(2) FNCB would then purchase the receivables worth P12,999,999.60 from BARRETTO at a discounted value of P6,980,000.00 subject to the condition that such amount would be “flowed back” to AUTOWORLD;

(3) BARRETTO, would in turn, execute a Deed of Assignment (in favor of FNCB) obliging AUTOWORLD to pay the installments of the P12,999,999.60 purchase price directly to FNCB;[2] and

(4) Lastly, to secure the payment of the receivables under the Deed of Assignment, BARRETTO would mortgage the property subject of the sale to FNCB.
On 17 November 1980 FNCB informed AUTOWORLD that its Executive Committee approved the proposed “IPP” transaction.[3] The lawyers of FNCB then drafted the contracts needed and furnished Anthony Que with copies thereof.[4]

On 9 February 1981 the parties signed three (3) contracts to implement the “IPP” transaction:
(1) Contract to Sell whereby BARRETTO sold a parcel of land to AUTOWORLD, situated in San Miguel, Manila, together with the improvements thereon, covered by TCT No. 129763 for the price of P12,999,999.60 payable in sixty (60) consecutive and equal monthly installments of P216,666.66.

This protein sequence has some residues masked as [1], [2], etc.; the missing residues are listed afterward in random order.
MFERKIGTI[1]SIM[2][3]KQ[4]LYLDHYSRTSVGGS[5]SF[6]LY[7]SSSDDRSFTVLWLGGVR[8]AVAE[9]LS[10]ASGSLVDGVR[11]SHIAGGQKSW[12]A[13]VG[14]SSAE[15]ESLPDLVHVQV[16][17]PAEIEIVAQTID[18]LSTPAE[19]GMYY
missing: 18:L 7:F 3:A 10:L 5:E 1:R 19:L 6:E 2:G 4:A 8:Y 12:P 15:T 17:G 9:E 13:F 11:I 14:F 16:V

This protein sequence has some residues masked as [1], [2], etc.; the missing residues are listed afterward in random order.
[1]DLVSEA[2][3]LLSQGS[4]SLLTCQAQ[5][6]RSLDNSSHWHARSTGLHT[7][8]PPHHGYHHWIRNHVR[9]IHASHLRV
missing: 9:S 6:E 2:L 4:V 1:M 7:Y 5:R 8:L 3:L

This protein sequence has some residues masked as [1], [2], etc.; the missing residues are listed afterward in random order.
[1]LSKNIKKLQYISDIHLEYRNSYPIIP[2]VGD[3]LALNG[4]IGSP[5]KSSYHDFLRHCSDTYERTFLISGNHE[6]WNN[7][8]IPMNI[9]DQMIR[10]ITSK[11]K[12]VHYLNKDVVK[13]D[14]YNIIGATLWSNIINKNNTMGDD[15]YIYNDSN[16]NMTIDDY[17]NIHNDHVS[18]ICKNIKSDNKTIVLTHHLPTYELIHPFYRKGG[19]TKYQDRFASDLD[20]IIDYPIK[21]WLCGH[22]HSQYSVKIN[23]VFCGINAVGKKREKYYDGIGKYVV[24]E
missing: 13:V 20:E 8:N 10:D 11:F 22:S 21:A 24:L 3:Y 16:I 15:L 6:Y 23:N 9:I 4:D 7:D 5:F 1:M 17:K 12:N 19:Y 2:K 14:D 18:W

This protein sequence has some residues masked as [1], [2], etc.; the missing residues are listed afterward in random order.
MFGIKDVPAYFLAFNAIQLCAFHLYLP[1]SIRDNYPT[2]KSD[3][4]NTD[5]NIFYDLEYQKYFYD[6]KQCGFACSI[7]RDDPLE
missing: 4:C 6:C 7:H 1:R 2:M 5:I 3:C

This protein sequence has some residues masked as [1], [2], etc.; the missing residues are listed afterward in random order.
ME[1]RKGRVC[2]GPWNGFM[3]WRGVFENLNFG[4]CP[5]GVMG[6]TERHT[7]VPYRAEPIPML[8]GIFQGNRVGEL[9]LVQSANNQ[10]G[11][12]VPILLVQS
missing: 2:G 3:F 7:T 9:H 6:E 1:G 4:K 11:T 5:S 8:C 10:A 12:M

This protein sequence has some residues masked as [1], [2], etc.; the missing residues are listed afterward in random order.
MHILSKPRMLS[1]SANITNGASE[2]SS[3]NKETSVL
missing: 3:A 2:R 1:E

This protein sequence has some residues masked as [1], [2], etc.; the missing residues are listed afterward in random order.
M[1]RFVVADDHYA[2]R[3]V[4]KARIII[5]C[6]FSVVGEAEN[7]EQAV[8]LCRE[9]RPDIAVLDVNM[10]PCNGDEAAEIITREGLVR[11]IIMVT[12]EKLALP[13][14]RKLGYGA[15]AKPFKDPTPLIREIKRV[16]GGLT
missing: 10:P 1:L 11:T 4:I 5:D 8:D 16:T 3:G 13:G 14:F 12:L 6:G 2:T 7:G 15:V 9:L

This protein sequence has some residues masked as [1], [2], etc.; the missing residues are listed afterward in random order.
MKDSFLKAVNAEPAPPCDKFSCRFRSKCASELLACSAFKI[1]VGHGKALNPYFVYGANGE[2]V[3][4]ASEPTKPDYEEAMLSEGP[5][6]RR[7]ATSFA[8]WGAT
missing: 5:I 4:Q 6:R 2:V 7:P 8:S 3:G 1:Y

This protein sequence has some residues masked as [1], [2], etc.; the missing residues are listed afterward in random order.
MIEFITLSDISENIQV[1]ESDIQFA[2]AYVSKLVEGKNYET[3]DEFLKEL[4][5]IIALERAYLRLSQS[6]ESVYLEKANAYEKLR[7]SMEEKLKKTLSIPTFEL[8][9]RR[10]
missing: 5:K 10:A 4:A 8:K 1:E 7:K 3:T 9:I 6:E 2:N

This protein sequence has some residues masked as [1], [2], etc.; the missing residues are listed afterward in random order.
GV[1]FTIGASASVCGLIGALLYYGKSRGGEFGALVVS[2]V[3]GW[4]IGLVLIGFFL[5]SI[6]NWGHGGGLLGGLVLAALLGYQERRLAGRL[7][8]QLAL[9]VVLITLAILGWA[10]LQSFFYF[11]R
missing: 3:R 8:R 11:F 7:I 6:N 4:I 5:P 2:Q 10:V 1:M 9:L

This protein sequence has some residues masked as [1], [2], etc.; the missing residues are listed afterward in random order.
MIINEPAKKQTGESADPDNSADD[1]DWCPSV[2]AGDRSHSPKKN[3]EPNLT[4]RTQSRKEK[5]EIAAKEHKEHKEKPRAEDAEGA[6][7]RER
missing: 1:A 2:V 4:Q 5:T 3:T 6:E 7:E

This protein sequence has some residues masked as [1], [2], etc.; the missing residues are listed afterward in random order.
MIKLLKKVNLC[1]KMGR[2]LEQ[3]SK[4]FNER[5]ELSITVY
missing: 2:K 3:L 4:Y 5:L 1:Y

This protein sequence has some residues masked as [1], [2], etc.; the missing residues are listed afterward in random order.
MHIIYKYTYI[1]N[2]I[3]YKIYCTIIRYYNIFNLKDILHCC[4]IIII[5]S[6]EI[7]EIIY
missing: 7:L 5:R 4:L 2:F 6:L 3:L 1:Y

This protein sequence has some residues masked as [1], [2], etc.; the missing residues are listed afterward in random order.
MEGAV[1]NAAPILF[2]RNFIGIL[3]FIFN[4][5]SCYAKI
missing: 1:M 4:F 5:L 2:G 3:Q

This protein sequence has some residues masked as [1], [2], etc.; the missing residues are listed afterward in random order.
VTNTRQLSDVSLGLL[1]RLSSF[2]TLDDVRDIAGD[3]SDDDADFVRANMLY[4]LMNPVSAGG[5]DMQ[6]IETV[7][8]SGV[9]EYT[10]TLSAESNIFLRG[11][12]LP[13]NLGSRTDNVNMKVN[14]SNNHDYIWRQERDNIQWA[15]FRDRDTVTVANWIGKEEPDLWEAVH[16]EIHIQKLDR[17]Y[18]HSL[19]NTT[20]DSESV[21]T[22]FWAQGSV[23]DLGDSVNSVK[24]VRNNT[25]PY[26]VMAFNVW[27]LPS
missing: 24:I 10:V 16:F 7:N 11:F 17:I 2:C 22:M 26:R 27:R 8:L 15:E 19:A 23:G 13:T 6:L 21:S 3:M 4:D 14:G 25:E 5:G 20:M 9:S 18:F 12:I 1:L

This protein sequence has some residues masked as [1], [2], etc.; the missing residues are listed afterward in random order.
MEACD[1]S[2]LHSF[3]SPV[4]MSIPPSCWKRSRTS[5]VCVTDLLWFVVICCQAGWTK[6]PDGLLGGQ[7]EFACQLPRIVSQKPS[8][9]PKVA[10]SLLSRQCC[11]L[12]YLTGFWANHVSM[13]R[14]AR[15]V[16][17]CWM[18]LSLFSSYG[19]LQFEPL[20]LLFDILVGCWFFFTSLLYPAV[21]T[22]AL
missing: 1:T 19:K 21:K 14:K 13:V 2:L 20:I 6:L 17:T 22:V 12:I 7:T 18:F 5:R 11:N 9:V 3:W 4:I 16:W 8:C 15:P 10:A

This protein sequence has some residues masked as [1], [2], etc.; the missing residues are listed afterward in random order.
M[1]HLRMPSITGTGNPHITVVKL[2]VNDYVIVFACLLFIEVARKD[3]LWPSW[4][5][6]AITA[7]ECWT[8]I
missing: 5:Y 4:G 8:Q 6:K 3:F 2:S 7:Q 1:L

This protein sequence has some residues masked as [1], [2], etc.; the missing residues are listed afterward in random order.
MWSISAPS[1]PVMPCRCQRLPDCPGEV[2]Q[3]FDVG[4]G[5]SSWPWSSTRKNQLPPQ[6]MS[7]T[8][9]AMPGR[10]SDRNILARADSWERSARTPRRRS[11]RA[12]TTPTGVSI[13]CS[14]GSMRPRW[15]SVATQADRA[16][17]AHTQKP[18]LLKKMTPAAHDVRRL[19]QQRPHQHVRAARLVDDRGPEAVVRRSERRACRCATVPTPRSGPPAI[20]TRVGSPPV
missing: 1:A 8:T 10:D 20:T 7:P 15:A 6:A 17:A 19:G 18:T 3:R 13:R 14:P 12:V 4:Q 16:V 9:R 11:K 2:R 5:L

(2) Deed of Assignment whereby BARRETTO assigned and sold in favor of FNCB all its rights, title and interest to all the money and other receivables due from AUTOWORLD under the Contract to Sell, subject to the condition that the assignee (FNCB) has the right of recourse against the assignor (BARRETTO) in the event that the payor (AUTOWORLD) defaulted in the payment of its obligations.

(3) Real Estate Mortgage whereby BARRETTO, as assignor, mortgaged the property subject of the Contract to Sell to FNCB as security for payment of its obligation under the Deed of Assignment.[5]
After the three (3) contracts were concluded AUTOWORLD started paying the monthly installments to FNCB.